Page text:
MANY moons ago, back when Espionage was called Nicky Tams, a plea went out for glass collectors.
The manager needed all hands on deck at his latest venue, The Caley Palais on Lothian Road, and his locals were being roped in to help.
Originally a well loved cinema, The Caley Picture House has enjoyed numerous incarnations in its lifetime.
Later it would be transformed into Century 2000, a nightclub, which in turn morphed into Revolution, before becoming a live music venue known simply as The Picture House.
Today, with another refurbishment to its credit, it has reverted its original moniker and is the latest acquisition of the Wetherspoon pub chain.
But I digress.
Back in the 80s, a night in Nicky’s came to a premature end with the aforementioned call to arms.
The Boomtown Rats were playing The Caley Palais and a massive crowd was expected. Surprising, as it was a good five or six years since their heyday - Google suggests it was 10 February 1985.
Must have been a comeback tour or something.
Still, the promise of a free gig and few pints in return for collecting empty glasses seemed like the perfect tonic.
That was the first time I’d ever been inside The Caley.
Dark and dreary, memories of that night are (despite the fact it had already been designated a Grade B Listed building) that the place had seen far, far better days.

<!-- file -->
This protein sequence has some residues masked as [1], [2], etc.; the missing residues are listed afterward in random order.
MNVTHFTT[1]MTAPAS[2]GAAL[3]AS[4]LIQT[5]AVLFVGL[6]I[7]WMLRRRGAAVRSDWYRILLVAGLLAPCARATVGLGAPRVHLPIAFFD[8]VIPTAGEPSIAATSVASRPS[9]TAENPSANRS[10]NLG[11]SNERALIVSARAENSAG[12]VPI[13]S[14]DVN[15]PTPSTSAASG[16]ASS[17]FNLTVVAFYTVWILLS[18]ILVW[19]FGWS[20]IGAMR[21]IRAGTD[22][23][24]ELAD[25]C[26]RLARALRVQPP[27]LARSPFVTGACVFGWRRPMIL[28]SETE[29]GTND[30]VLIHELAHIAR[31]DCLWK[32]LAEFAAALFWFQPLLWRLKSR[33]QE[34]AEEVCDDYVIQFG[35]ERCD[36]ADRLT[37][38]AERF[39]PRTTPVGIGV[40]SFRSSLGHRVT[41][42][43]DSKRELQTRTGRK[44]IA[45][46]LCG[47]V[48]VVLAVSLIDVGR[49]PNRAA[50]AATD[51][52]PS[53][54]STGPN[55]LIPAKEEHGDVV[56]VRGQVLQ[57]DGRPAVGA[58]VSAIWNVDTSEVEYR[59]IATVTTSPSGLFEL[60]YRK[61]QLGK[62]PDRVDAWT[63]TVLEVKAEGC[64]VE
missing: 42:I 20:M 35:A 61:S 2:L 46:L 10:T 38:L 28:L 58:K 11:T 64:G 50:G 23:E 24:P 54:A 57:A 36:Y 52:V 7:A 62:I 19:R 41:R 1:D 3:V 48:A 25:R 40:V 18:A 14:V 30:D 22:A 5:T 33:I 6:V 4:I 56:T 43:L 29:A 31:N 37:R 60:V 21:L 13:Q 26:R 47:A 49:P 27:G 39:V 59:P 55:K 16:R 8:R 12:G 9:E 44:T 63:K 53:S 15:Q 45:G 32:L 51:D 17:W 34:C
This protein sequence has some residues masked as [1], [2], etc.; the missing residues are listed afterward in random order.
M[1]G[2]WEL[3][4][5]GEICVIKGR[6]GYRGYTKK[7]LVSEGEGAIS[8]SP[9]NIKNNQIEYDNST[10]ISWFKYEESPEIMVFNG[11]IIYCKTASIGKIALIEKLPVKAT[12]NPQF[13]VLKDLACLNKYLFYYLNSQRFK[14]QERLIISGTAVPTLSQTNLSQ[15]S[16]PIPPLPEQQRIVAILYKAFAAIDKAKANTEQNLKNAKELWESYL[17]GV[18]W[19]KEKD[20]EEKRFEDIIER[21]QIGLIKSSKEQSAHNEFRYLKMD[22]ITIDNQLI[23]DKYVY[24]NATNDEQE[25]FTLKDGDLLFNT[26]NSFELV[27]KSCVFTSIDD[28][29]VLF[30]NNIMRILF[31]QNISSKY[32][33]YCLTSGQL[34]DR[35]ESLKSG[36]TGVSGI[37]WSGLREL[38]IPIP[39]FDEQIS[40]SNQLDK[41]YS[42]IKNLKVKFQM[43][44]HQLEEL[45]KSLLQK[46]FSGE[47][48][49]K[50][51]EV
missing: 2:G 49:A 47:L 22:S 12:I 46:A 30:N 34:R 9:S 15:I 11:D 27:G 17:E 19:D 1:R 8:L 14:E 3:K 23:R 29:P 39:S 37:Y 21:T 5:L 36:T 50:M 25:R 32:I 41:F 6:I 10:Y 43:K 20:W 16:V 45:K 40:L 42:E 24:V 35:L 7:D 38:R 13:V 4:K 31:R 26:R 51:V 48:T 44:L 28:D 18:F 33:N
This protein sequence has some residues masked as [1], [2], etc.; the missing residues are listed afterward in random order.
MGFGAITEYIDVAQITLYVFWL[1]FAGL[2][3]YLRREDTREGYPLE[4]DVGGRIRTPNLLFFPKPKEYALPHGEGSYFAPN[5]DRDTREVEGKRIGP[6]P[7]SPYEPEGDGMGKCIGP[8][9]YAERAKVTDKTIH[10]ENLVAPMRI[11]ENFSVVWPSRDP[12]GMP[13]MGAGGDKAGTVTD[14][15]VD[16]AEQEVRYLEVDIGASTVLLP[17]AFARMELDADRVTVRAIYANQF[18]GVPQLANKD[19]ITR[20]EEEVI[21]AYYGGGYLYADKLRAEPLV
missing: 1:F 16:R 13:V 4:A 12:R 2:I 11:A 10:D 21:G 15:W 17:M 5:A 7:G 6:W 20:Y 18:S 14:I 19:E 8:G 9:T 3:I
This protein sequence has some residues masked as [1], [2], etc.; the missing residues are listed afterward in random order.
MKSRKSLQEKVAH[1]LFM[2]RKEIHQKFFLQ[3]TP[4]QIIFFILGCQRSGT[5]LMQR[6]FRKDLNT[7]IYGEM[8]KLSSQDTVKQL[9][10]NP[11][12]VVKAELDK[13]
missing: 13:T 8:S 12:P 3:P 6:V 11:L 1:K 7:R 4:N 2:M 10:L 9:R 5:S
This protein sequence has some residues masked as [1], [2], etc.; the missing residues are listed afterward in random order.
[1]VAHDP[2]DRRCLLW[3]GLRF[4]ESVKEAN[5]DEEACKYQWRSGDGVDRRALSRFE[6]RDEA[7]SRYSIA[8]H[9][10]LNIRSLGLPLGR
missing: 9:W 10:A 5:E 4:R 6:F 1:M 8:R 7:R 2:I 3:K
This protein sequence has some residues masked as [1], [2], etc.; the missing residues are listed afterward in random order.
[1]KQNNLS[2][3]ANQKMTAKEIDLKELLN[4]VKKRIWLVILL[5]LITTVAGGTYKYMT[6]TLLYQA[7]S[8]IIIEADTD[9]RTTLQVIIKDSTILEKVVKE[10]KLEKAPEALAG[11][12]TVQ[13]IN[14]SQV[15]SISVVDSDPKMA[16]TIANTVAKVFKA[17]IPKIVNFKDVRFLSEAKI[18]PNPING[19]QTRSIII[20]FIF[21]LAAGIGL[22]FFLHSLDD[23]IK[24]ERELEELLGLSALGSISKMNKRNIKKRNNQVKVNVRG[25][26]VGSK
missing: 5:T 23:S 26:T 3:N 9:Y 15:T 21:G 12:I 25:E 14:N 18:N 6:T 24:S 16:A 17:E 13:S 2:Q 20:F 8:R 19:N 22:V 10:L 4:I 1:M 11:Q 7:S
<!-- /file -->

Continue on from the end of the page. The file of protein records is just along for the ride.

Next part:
One other impression that has stayed with me to this day is that the stage on which Geldof and co performed was stupidly high.
Since then, I’ve only visited a couple of times. A night exploring Century 2000 was just that, one night. Revolution I managed to avoid altogether. I think. Though there may have been one very drunken escapade that ended up there.
There were a couple of gigs too, come to think of it.
What never failed to impress me on those visits was the implied grandeur of the wood-panelled lobby and stairwells that led to the main hall and balcony. It suggested the building still had great potential.
Last week, on a whim, I popped in to catch the latest ‘reel’ in the building’s story and admit to being impressed. The sensitive nature of the refurbishment preserves and highlights original features.
A large sepia print of Castle Street, where the old screen would have been, is a particularly effective touch.
The elaborate 50ft wide proscenium arch too has been restored in glorious gold and black.
But perhaps the highlight, however, was overhearing couples and friends revisiting their pasts together.
Watching as they explored once familiar environs with older eyes and recalled the adventures they’d had there, either watching movies, disco-dancing, or seeing their favourite band. The smiles were quite something.
Love or loathe a Wetherspoon’s, and many do both, it has to be said they’ve done The Caley proud.